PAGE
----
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Directors Duties civil penalty proceedings: Lessons from MFS

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This article was written by Greg Golding and ​Shabarika Ajitkumar.

In May 2017 the Queensland Supreme Court imposed significant financial penalties on former directors and officers of MFS Group. So what lessons are there for directors coming out of this long running litigation?

MFS Group was a Gold Coast based travel and hospitality group that had grown rapidly during the 2000's only to collapse under its $2.5 billion debt load at the height of the GFC in early 2008. ASIC commenced civil penalty proceedings against the MFS officers in 2009. The proceedings related to a transfer of $147.5 million in late 2007 from a retail managed investment scheme managed by MFS Group (Premier Income Fund or PIF) that was used to satisfy maturing debt of MFS Group.

Following a lengthy trial heard over 2013 and 2014 the Court made findings of liability against the MFS officers in May 2016. Following the penalty decision of May 2017 at least one of the officers (Michael King, ex CEO) has indicated an intention to appeal the decision.

An impressive ASIC prosecution record: Since ASIC was given the power to pursue breach of directors duties through a civil penalty proceedings regime in the mid 1990's ASIC has now demonstrated a strong track record of successful prosecutions against directors for alleged wrongdoing. While much public attention has been paid to ASIC's high profile failures (most notably Fortescue and Rich) the reality is that ASIC has been successful in the vast majority of the civil penalty proceedings it has run against officers. In that sense MFS is typical of the enforcement outcomes ASIC has achieved.

Penalties can be significant: The MFS case is noteworthy for the significant penalties that were imposed. The banning orders ranged from 5 years to a permanent ban from managing corporations (against the CFO). The pecuniary penalties imposed were up to $650,000 per individual. Of particular note is that compensation orders in favour of PIF were made of up to $206 million against each officer.

The current maximum pecuniary penalties of $200,000 for an individual and $1 million for a corporation have been unchanged for many years and there is general consensus that they should be significantly increased.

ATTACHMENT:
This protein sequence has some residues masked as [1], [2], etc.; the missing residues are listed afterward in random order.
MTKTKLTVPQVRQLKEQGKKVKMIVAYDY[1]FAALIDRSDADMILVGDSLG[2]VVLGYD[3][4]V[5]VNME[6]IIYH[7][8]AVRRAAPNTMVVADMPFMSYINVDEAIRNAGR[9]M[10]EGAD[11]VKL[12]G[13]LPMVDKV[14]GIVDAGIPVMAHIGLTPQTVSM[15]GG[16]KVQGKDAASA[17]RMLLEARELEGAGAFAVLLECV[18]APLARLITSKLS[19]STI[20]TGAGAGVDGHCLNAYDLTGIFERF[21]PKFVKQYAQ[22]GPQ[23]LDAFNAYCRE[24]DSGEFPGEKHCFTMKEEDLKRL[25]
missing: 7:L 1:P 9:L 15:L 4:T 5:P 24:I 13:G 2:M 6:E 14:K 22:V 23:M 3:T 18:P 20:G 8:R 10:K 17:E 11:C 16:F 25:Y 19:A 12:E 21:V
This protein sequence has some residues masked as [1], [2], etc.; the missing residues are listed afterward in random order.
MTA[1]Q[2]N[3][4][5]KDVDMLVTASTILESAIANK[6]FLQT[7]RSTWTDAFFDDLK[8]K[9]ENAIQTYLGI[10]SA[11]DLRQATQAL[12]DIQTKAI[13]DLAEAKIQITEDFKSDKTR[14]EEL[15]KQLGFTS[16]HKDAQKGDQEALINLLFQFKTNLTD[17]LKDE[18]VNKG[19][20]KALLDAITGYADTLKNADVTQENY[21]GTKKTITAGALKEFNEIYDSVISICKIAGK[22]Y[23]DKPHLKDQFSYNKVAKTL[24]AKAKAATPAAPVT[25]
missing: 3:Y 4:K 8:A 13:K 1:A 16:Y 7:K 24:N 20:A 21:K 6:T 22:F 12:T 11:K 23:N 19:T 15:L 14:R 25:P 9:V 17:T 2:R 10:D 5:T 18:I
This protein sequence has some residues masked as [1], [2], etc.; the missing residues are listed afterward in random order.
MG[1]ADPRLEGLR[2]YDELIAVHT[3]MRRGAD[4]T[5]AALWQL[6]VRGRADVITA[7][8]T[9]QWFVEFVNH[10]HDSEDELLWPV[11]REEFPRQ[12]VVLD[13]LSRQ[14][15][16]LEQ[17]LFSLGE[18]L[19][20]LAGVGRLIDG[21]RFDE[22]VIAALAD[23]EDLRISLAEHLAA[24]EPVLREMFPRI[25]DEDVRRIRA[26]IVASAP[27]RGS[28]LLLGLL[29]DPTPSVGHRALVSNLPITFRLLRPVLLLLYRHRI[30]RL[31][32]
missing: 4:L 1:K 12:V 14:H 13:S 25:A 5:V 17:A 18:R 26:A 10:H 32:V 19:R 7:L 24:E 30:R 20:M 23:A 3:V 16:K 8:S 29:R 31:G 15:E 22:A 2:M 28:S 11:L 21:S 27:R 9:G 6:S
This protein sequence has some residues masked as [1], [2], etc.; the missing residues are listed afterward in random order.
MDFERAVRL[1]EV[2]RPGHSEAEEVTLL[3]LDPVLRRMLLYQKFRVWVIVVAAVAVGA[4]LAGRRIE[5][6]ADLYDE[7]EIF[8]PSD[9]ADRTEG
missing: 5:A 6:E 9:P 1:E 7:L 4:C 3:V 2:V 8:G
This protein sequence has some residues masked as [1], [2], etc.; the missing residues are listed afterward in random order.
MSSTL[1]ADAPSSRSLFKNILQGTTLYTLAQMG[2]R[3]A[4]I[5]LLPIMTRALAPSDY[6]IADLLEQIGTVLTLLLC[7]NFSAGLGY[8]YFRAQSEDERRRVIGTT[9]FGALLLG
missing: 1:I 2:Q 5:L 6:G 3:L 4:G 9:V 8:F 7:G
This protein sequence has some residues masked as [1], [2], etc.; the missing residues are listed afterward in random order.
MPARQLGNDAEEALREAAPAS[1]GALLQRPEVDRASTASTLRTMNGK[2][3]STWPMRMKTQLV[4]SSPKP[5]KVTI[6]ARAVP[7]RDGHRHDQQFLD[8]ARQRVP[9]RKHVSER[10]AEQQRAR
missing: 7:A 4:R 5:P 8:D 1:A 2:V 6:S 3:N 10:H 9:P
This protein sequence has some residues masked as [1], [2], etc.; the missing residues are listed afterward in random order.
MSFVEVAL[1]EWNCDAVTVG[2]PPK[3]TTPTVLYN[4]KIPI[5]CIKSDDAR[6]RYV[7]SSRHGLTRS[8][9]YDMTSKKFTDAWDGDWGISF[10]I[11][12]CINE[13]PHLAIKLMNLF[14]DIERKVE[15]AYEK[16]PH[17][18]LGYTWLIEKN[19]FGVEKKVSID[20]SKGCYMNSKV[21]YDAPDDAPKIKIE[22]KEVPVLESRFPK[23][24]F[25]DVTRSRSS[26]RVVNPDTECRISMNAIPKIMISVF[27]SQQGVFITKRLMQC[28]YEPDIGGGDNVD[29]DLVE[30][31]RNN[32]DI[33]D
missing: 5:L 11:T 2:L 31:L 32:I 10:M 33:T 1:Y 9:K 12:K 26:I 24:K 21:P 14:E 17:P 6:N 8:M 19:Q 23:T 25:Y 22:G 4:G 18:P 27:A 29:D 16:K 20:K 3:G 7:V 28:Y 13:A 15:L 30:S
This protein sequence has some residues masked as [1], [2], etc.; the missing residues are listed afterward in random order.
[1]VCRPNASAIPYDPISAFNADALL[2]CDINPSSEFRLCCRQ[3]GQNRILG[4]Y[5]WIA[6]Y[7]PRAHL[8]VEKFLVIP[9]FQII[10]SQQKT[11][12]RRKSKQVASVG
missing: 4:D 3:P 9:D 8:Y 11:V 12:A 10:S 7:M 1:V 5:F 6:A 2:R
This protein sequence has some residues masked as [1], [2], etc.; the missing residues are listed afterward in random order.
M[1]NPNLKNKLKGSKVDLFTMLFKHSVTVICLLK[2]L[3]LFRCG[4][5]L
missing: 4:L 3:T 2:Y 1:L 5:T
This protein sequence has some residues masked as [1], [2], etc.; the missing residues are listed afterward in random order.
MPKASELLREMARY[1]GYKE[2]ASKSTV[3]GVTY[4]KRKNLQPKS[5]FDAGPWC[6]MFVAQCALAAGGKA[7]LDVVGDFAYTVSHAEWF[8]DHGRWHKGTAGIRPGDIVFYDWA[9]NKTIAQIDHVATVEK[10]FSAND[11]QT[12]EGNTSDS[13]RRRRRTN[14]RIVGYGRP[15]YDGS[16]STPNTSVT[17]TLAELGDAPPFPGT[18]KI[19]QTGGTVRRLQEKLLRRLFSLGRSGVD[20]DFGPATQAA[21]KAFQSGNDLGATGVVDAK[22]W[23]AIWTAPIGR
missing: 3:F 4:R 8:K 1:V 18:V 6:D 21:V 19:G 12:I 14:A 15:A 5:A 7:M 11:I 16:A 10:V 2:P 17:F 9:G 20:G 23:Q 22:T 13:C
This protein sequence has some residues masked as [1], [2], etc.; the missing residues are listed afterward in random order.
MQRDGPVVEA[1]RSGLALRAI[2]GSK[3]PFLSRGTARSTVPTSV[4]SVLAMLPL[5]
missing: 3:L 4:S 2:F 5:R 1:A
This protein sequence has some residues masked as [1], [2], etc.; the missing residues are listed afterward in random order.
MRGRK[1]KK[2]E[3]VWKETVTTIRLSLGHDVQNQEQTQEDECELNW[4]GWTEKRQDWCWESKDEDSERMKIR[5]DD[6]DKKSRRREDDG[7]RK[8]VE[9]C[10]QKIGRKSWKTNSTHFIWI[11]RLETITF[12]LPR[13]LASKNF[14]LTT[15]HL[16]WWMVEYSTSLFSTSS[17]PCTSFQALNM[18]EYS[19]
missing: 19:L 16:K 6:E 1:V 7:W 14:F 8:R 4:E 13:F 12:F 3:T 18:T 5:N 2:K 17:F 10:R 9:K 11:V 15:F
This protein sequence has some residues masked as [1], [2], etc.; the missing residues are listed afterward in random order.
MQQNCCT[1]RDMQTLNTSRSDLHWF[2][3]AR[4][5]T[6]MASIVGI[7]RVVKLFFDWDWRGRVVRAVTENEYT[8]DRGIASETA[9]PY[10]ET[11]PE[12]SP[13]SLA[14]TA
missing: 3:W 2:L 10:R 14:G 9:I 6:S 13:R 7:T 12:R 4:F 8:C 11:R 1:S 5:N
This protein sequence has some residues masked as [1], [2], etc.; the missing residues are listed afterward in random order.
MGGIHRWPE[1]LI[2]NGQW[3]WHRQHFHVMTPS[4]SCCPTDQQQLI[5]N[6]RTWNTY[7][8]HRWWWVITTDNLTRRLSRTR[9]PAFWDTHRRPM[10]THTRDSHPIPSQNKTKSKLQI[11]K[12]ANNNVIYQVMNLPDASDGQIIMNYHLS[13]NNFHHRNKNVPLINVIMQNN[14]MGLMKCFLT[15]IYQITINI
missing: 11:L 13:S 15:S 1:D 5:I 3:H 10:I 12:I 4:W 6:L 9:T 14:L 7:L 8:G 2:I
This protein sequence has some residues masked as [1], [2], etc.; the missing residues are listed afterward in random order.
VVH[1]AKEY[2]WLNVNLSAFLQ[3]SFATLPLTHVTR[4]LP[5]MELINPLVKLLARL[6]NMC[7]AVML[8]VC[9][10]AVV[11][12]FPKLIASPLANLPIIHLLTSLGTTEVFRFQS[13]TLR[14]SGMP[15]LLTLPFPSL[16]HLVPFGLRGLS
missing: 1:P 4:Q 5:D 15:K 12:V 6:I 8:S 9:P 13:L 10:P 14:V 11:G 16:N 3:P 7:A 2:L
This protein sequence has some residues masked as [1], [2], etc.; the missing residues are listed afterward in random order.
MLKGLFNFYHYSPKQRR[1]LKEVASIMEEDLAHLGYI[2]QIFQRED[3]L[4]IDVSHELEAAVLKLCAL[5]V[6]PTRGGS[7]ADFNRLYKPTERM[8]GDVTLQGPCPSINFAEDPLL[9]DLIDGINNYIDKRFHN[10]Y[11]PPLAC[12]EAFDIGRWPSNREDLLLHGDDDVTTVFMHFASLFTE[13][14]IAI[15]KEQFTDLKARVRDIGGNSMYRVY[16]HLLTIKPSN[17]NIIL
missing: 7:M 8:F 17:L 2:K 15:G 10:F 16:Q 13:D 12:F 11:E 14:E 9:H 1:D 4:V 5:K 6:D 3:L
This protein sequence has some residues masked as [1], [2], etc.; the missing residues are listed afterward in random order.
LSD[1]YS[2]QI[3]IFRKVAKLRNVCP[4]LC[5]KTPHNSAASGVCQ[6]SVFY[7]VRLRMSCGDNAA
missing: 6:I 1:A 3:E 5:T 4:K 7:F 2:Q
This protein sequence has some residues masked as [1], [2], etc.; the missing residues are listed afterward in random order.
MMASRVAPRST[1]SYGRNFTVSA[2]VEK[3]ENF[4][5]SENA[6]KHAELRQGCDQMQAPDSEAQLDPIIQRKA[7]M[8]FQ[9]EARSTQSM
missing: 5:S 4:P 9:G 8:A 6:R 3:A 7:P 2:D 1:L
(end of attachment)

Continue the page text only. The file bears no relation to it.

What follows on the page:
That being said the MFS financial penalties imposed clearly demonstrate that the existing penalty regime can have real impact in achieving strong enforcement outcomes.

Proceedings are still taking way too long to resolve: For the MFS proceedings to take almost 10 years from the events in question to get to this point is unacceptable from the perspective of the administration of justice. Many of the earlier uncertainties as at how the civil penalty regime operates have now been cleared up (although the recent Gore case uncertainty as to the application of criminal capability requirement in civil penalty proceedings again illustrates some of the continuing uncertainties).

From the perspective of a director dragged into a dispute with ASIC it is unacceptable that civil penalty proceedings can drag on for years while the reputation of the director is trashed.

To be sure, many of these cases are prolonged by the aggressive defensive tactics engaged in by director defendants. However, thought needs to be given as to how the system can be improved to deliver more timely outcomes.

Some high profile civil penalty proceedings against directors over the years

FAI

2001-2003

ASIC success

GIO

2002-2007

ASIC success

OneTel

2004-2009

ASIC failure (against Rich)

James Hardie

2007-2012

ASIC success

Fortescue

2006-2012

ASIC failure

Citrofresh

2006-2010

ASIC success

Centro

2009-2011

ASIC success

MFS

2009-

ASIC success

Storm Financial

2010-

ASIC success

Sino Exploration

2014-2016

ASIC success

Padbury Mining

2015-2016

ASIC success

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